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False Nails: Can Salon UV Cause Cancer?

By: Sarah Clark (ILEX) - Updated: 22 Sep 2012 | comments*Discuss
 
Nail Salon Lamp Uv Cancer Light Skin

A recent report has highlighted the possibility of UVA equipment commonly used in nail salons contributing to skin cancer. The high doses of UVA rays are suspected of being able to potentially cause skin cell damage, after two women in America were diagnosed with skin cancer on their hands following regular nail salon treatments.

One woman who was otherwise in good health was said to have needed surgery to remove several cancers from her right hand after having UV light treatment at nail salons on eight different occasions in one year.

Another middle aged nail salon regular developed a tumour on her hand - she had been using UV nail salon lamps twice a month for 15 years. Dermatologists at the University of Texas have called for investigations into the safety of the UV lamps used in nail salons, and suggested that women who use nail salons regularly should have their hands and fingers inspected regularly for any unusual growths or changes.

In both the reported skin cancer cases, the tumour was a squamous cell carcinoma, which is a less harmful type of tumour than a malignant melanoma. They are usually easily removed, although in a small percentage of cases, the cancer can spread to other parts of the body.

How Dangerous is UV Light?

UV nail lamps are usually used to ‘cure’ artificial gel nails but can also be used to cure acrylic nails and sometimes dry traditional nail polish. According to Caroline Cerny, campaign manager for Cancer Research UK's Sunsmart campaign, “exposure to UV light is a major risk factor for the development of skin cancer” – but she acknowledged that it was too early to point the finger at nail salon lamps, based on just two cases of skin cancer.

Given that skin cancer is an extremely common cancer, with 8900 people in the UK being diagnosed with a deadly melanoma each year, it does pay to be cautious, even though a widespread panic about using nails salon lamps would be a bit premature without further research.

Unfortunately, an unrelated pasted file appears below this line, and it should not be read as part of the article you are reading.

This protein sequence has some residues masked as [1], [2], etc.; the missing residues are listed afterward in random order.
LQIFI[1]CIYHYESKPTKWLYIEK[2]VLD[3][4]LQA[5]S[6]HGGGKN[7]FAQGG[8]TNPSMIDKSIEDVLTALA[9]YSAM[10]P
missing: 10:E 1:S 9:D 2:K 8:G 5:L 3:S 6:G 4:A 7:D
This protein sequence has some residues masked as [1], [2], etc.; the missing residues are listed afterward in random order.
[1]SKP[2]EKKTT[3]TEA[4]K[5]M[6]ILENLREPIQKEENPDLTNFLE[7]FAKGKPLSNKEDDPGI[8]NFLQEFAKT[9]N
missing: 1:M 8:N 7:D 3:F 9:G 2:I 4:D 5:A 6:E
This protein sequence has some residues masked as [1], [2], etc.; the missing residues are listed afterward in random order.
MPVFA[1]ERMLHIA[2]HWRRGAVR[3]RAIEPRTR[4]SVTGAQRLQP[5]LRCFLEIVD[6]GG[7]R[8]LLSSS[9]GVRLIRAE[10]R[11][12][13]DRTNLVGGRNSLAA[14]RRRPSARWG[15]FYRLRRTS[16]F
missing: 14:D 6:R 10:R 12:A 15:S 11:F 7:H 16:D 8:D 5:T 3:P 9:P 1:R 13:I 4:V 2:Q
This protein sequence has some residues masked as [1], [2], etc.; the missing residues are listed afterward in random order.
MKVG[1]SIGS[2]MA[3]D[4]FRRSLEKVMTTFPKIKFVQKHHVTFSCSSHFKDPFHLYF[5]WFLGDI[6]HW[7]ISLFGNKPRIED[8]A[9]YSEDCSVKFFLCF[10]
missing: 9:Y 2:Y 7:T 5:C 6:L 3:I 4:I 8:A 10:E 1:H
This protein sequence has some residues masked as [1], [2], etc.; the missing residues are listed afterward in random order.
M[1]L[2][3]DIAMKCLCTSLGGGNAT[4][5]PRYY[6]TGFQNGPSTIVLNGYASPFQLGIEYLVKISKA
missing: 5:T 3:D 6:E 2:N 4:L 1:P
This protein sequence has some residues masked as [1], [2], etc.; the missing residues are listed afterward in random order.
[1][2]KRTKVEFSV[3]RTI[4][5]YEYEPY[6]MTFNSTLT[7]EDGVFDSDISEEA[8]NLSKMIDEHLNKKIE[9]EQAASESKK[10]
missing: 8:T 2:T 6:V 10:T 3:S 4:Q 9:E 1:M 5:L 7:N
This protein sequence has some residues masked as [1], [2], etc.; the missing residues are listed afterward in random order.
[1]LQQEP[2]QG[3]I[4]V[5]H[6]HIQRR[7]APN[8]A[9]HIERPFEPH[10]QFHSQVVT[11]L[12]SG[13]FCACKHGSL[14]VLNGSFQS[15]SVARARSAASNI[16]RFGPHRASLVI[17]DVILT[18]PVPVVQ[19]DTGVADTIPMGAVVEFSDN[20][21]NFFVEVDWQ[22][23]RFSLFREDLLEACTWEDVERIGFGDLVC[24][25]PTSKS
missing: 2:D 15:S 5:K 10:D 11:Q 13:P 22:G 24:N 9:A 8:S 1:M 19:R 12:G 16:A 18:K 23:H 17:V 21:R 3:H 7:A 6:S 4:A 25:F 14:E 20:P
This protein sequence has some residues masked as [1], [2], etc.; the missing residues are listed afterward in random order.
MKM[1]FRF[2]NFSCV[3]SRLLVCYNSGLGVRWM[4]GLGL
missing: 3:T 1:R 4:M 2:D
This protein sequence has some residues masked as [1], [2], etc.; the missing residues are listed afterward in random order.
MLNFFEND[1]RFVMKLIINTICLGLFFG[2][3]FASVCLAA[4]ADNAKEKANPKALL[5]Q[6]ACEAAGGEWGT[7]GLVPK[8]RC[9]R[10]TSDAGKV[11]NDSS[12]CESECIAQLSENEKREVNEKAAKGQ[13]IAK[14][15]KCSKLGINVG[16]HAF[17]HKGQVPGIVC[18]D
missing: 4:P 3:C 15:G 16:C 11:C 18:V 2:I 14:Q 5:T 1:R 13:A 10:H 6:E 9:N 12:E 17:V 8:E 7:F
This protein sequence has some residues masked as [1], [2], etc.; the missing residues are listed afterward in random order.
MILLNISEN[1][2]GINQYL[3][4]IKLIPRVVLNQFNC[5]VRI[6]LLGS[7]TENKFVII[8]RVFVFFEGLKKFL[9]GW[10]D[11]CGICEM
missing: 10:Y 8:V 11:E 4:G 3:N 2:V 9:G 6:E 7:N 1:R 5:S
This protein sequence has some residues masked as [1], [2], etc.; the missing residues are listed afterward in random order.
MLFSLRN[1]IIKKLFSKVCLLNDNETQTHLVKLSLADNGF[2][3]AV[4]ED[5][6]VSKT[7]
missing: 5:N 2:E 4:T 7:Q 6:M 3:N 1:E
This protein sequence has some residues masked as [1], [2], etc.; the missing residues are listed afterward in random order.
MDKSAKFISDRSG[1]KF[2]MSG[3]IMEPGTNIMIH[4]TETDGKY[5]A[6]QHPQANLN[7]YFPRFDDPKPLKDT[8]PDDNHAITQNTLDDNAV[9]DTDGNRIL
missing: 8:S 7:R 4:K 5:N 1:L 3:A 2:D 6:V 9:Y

What Does The Nail Industry Say About Skin Cancer?

Not unsurprisingly, the nail industry has hit back at the reports about nail salon UV lamps being a risk factor for skin cancer. A spokeswoman said that she believed the scare mongering reports about nail extensions giving women cancer were both unsubstantiated and irresponsible. She explained:

“It really annoys me when the press blows stories like this out of proportion. It happens a lot and this one is ridiculous. Two women have developed skin cancer out of millions of women who have nail extensions every year.”

She added that these cases had come to light in America, where the standards and guidelines were less advanced than those in the UK, and refuted comparisons to the cancer risks from sun beds, saying that putting your hand under a nail salon UV lamp for up to one minute was not like lying on a sun bed, as the wattage of the bulbs in nail salon lamps is low and they are only used on a client for a short amount of time.

The media will be following this story in coming months, so whether the risk is actually worth worrying about or is in fact negligible, remains to be seen. It's highly unlikely that the millions of women who enjoy having their nails done will panic about two isolated cases...

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